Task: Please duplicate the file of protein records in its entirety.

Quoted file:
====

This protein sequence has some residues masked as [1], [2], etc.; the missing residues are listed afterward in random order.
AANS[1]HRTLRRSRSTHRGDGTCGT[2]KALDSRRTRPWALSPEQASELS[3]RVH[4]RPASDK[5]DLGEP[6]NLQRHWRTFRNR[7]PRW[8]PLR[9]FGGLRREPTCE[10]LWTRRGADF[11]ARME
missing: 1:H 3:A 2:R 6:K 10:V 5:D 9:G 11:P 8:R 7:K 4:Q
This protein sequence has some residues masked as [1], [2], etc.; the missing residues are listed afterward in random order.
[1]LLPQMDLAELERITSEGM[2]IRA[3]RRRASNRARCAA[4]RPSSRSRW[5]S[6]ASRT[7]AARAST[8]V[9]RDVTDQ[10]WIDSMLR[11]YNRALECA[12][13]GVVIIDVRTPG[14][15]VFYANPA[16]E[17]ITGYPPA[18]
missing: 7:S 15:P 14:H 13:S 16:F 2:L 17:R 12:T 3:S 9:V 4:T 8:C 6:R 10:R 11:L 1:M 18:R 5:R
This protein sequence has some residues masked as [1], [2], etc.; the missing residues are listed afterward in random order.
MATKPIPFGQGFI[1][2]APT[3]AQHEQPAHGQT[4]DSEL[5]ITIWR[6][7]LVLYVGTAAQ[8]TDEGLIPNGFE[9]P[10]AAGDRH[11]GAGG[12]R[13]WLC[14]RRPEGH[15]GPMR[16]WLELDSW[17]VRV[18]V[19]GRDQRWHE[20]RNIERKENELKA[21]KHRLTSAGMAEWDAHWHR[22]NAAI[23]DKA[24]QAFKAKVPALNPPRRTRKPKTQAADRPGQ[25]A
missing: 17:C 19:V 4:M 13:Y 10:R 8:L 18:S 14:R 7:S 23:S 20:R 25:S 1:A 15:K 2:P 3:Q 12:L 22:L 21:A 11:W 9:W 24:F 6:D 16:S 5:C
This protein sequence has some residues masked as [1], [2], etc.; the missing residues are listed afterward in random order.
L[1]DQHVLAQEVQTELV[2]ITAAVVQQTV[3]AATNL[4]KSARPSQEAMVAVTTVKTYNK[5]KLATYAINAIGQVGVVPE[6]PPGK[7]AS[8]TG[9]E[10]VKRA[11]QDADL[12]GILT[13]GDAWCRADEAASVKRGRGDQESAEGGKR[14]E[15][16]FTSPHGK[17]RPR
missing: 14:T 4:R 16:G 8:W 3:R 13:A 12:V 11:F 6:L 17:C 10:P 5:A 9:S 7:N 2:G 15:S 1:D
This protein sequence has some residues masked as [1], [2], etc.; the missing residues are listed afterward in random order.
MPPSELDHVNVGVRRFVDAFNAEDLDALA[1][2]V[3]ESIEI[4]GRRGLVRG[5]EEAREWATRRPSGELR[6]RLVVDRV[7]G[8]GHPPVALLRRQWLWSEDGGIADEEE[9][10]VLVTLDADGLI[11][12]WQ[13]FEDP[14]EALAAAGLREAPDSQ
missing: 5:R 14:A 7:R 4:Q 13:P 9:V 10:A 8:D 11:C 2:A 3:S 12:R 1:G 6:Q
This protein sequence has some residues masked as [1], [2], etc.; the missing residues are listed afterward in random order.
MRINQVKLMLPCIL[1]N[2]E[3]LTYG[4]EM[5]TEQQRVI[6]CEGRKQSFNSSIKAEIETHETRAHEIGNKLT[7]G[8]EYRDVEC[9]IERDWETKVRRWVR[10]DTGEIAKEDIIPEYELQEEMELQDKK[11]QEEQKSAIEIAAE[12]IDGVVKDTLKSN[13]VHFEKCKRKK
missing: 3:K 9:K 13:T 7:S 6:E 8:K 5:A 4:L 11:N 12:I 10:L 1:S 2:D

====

This protein sequence has some residues masked as [1], [2], etc.; the missing residues are listed afterward in random order.
AANS[1]HRTLRRSRSTHRGDGTCGT[2]KALDSRRTRPWALSPEQASELS[3]RVH[4]RPASDK[5]DLGEP[6]NLQRHWRTFRNR[7]PRW[8]PLR[9]FGGLRREPTCE[10]LWTRRGADF[11]ARME
missing: 1:H 3:A 2:R 6:K 10:V 5:D 9:G 11:P 8:R 7:K 4:Q
This protein sequence has some residues masked as [1], [2], etc.; the missing residues are listed afterward in random order.
[1]LLPQMDLAELERITSEGM[2]IRA[3]RRRASNRARCAA[4]RPSSRSRW[5]S[6]ASRT[7]AARAST[8]V[9]RDVTDQ[10]WIDSMLR[11]YNRALECA[12][13]GVVIIDVRTPG[14][15]VFYANPA[16]E[17]ITGYPPA[18]
missing: 7:S 15:P 14:H 13:S 16:F 2:L 17:R 12:T 3:S 9:V 4:T 8:C 6:R 10:R 11:L 1:M 18:R 5:R
This protein sequence has some residues masked as [1], [2], etc.; the missing residues are listed afterward in random order.
MATKPIPFGQGFI[1][2]APT[3]AQHEQPAHGQT[4]DSEL[5]ITIWR[6][7]LVLYVGTAAQ[8]TDEGLIPNGFE[9]P[10]AAGDRH[11]GAGG[12]R[13]WLC[14]RRPEGH[15]GPMR[16]WLELDSW[17]VRV[18]V[19]GRDQRWHE[20]RNIERKENELKA[21]KHRLTSAGMAEWDAHWHR[22]NAAI[23]DKA[24]QAFKAKVPALNPPRRTRKPKTQAADRPGQ[25]A
missing: 17:C 19:V 4:M 13:Y 10:R 8:L 18:S 14:R 7:S 23:S 20:R 25:S 1:A 15:K 2:P 3:Q 12:L 22:L 21:A 11:W 9:W 24:F 6:D 16:S 5:C
This protein sequence has some residues masked as [1], [2], etc.; the missing residues are listed afterward in random order.
L[1]DQHVLAQEVQTELV[2]ITAAVVQQTV[3]AATNL[4]KSARPSQEAMVAVTTVKTYNK[5]KLATYAINAIGQVGVVPE[6]PPGK[7]AS[8]TG[9]E[10]VKRA[11]QDADL[12]GILT[13]GDAWCRADEAASVKRGRGDQESAEGGKR[14]E[15][16]FTSPHGK[17]RPR
missing: 14:T 4:R 16:G 8:W 3:R 13:A 12:V 11:F 6:L 17:C 10:P 5:A 9:S 7:N 2:G 15:S 1:D
This protein sequence has some residues masked as [1], [2], etc.; the missing residues are listed afterward in random order.
MPPSELDHVNVGVRRFVDAFNAEDLDALA[1][2]V[3]ESIEI[4]GRRGLVRG[5]EEAREWATRRPSGELR[6]RLVVDRV[7]G[8]GHPPVALLRRQWLWSEDGGIADEEE[9][10]VLVTLDADGLI[11][12]WQ[13]FEDP[14]EALAAAGLREAPDSQ
missing: 5:R 14:A 7:R 4:Q 13:P 9:V 10:A 8:D 11:C 2:A 3:S 12:R 1:G 6:Q
This protein sequence has some residues masked as [1], [2], etc.; the missing residues are listed afterward in random order.
MRINQVKLMLPCIL[1]N[2]E[3]LTYG[4]EM[5]TEQQRVI[6]CEGRKQSFNSSIKAEIETHETRAHEIGNKLT[7]G[8]EYRDVEC[9]IERDWETKVRRWVR[10]DTGEIAKEDIIPEYELQEEMELQDKK[11]QEEQKSAIEIAAE[12]IDGVVKDTLKSN[13]VHFEKCKRKK
missing: 3:K 9:K 13:T 7:S 6:E 8:K 5:A 4:L 11:N 12:I 10:L 1:S 2:D